The High Cost of Birthing

March 13th, 2008 by Editor B

We got the receipt from Tulane University Hospital & Clinic’s Healthcare Payment System. For the record, we racked up $2,484.00 in room charges (two nights’ stay) and a whopping $16,499.28 in “ancillary” charges.

But we have group insurance through our employers. We actually paid $250 and just got billed for $170 more.

I can’t even begin to imagine how we’d cope without insurance. These charges would add up to more than half of Xy’s annual salary. That’s absurd.

Update: The hospital sent a follow-up bill. After insurance, we owed an additional $463.28.

Update: (April 30) The anesthesiology group sent their bill for over $4,000. We owe $536.72.

19 Responses to “The High Cost of Birthing”

  1. Joe Nickell Says:

    Holy crap, that’s an insane price!

    All of our prenatal and birth expenses added up to $1600. We had been told that it would have been more like $8,000 if we’d done a hospital birth. Wonder why yours was twice that?

  2. Pistolette Says:

    yeah, i’m bracing myself for our bill. we have good insurance, but still… the charges are ridiculous.

  3. spab Says:

    We got you beat. Sonya had a C-section so 3 days in the hospital: $17,306. Another $4,536 just to pull him out do some probing, etc. I used to have it written down, it was somewhere in the $30/K+ range. We have BCBS, so we paid around $800.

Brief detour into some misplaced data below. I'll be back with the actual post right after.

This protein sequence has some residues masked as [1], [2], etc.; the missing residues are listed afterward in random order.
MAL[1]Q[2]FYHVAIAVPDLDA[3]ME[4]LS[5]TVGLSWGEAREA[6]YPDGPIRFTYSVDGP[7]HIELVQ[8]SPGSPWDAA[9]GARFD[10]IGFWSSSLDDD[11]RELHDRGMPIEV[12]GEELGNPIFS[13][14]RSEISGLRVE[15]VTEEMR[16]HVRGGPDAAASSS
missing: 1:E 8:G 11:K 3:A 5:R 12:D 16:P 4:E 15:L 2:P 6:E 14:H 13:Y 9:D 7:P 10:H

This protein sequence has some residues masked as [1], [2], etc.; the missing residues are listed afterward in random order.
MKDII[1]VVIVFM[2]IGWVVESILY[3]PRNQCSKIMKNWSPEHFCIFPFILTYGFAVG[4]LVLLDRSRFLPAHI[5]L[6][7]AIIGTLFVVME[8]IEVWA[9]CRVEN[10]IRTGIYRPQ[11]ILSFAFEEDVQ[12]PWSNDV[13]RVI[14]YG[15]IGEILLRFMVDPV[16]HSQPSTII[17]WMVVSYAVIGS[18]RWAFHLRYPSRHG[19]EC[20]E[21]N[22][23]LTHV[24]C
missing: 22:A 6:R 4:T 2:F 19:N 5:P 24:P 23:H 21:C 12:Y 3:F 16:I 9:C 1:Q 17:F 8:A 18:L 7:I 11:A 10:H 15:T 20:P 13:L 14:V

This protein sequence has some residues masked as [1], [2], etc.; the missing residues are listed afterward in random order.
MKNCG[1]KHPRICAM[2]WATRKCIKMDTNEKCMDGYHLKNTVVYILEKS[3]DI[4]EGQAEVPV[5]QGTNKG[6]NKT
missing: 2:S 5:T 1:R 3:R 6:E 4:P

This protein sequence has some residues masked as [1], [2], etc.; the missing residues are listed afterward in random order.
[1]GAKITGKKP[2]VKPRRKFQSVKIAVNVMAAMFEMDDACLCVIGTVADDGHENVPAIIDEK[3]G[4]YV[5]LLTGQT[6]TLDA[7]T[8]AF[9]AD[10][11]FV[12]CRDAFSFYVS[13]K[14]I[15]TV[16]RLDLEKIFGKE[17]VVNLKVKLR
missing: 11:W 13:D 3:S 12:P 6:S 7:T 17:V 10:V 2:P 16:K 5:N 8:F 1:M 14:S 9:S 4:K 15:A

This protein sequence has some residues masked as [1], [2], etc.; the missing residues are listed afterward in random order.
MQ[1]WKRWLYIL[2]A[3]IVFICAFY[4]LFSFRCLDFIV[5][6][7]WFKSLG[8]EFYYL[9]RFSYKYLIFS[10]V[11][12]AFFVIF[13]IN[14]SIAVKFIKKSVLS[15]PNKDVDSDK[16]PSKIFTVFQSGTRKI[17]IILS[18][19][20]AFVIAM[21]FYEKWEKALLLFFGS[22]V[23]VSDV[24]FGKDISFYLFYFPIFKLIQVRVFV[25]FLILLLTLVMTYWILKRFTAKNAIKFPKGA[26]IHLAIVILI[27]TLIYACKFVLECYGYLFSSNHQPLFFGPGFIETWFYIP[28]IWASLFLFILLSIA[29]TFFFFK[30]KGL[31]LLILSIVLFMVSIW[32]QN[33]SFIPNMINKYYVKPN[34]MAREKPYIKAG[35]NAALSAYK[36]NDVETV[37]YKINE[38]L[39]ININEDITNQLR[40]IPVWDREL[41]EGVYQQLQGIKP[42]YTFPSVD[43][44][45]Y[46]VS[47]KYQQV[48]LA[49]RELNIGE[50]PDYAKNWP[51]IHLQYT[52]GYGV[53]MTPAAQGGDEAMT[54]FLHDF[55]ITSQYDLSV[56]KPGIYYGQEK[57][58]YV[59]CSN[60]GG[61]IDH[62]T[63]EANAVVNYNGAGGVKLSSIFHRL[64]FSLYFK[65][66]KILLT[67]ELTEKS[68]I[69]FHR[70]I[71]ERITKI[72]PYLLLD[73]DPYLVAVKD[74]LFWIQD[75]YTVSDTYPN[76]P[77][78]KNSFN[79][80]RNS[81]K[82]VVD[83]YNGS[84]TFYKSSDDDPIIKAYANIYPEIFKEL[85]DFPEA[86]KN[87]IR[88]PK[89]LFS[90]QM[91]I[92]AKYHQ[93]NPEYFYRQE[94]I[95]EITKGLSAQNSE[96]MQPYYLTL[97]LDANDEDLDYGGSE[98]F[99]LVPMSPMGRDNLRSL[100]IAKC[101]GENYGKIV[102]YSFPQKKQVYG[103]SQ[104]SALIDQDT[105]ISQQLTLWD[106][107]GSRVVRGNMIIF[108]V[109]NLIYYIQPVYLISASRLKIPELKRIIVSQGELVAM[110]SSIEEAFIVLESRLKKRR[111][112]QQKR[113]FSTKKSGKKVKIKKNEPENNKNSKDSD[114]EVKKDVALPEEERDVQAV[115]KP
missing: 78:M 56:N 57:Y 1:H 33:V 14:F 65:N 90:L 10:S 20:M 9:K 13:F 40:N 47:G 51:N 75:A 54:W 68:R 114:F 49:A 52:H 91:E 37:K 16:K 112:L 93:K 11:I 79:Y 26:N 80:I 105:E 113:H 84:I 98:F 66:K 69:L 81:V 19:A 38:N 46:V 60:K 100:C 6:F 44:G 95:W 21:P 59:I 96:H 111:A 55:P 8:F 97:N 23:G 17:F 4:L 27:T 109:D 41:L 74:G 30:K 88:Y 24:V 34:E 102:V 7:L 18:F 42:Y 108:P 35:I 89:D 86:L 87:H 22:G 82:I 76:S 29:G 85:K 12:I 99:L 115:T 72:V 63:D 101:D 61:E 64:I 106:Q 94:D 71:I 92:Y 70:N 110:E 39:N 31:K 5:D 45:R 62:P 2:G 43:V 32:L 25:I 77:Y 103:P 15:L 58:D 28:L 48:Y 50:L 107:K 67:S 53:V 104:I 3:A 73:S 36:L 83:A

4. Editor B Says:

    Right. Xy had a Cesarean as well, but only stayed two nights. I think the surgery may be why our cost was so much higher than Day’s estimate.

  5. Anne Says:

    My father was born at Touro New Orleans in 1939. When we were going through my grandmother’s papers after her death, we found the bill for his birth. $25.

  6. matter Says:

    It’s part of the health care scam. What’s going on is that your insurance company won’t actually pay that amount. They’ll probably pay a much lower “negotiated” amount. Or conversely, if they do pay that amount, the amount charged to people who are uninsured is much higher. Remember, the function of the “health care” system is not to keep people healthy. It’s to extract maximum profits. There’s a fundamental disconnect between medical ethics (do no harm, heal the sick) and unfettered capitalism.

    Don’t get me wrong. I love capitalism. But it’s the wrong approach to health care, as a casual examination of the comprehensive government-run systems in Europe and Canada attests.

  7. spab Says:

    The hard part comes down the road when you start getting these nickel and dime charges from the hospital — things we had done on Julian’s birth are now resurfacing as charges that this or that doctor did not get now. I’ve called in on most of them but always get someone who doesn’t know the specifics who says that this or that $20 or $40 charge wasn’t paid by the insurance company – end of story. I hate it. I could swear I paid something like that 3 months ago for a procedure down over 5 months ago. My suggestion, keep track of everything if you can, but it’s daunting.

  8. Lee Says:

    That’s freakin’ crazy!

  9. Editor B Says: